Hidden Downloads: David Allyn
While in Dannemora, I read an article in Metronome magazine about my old friend, Dick Bock, who once worked in Music City on Vine Street behind the record counter learning the record business. Now almost 15 years later, he had worked himself up to being President of Pacific Jazz Records and their subsidiary World Pacific Records. Again, I mention that Dick and I almost had success together when he managed me, while I was signed to Discovery Records. I gave him a call.
One week later we were planning the Jerome Kern Album for World Pacific. Being on parole, I was forced to get another job and I found one at a gas station just a block from the house in Baldwin Park. It was part-time, three nights a week. In Southern California, the night fog rolls in like a cloud of pneumonia, and i caught a cold, which turned into laryngitis just two days before the first record date, which set the album back one month."
I was staying very close to Johnny as we chose the songs for the album, meeting in the mornings, afternoons and late P.M. sessions, planning every phrase. John wrote romancing strains around my phrasing and it was a simple, natural marriage of concept. The scores were taking shape and the excitement was building.
Whenever my friends or fans talk about the Kern Album, you can be sure someone always asks, 'Why the Folks Who Live on the Hill wasn't a single record?' It should have been because it was obviously the best track on the album, musically and commercially. But on the day of the mastering, session, I joined Woody Woodward at Radio Recorders to supervise the proper splicing for the single that would precede the album.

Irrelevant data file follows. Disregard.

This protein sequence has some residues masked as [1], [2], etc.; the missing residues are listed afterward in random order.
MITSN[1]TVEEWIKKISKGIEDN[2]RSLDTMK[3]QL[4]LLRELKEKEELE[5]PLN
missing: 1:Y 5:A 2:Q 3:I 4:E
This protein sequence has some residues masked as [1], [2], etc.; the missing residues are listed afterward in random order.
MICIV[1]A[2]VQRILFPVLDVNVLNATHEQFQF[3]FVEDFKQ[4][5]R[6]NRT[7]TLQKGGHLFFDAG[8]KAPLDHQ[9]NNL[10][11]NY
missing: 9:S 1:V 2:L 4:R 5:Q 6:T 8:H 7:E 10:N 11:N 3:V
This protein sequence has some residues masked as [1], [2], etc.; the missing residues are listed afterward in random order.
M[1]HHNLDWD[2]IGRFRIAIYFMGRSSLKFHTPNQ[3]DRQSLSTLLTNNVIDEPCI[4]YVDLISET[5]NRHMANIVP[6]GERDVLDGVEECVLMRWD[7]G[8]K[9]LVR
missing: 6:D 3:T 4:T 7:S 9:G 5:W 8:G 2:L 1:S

I offered to push the 'stop' button myself but they wouldn't hear of it. Imagine, my album, and they wouldn't let me touch the 'stop' button. It was the fate of the album and, as most people say, might have been the fate of my career. The engineer handled the tapes so badly and clumsily that he stretched them, which forced us to go the B-roll, which is known as the safety roll.
But then again, it was me who wasn't strong enough with Woody. I should have punched him out right there in the mastering room. That would have stopped everything because I was still on parole."
Now for the exciting news. Claiborne Ray tells me that A
As Claiborne writes: I am a big fan of David's. I heard him occasionally at the Red Blazer on 46th Street in the '80s or '90s. He sings in tune and has all the warmth
My advice? Grab them fast, while you still can. Both have been out of print for some time and cost a fortune from independent sellers.
Oh, one more thing: Why did David start spelling his last name Allen? As he told me during one of our conversations, To change my luck."
JazzWax note: You can read my interview with David Allyn here. This will take you to Part 1. For additional parts, look above the red date at the top of Part 1, where you'll find a link to the next part. Also, here's another one of my conversations with David.
JazzWax clip: Here's David Allyn singing The Folks Who Live on the Hill. Dig the tender, majestic arrangement by Johnny Mandel...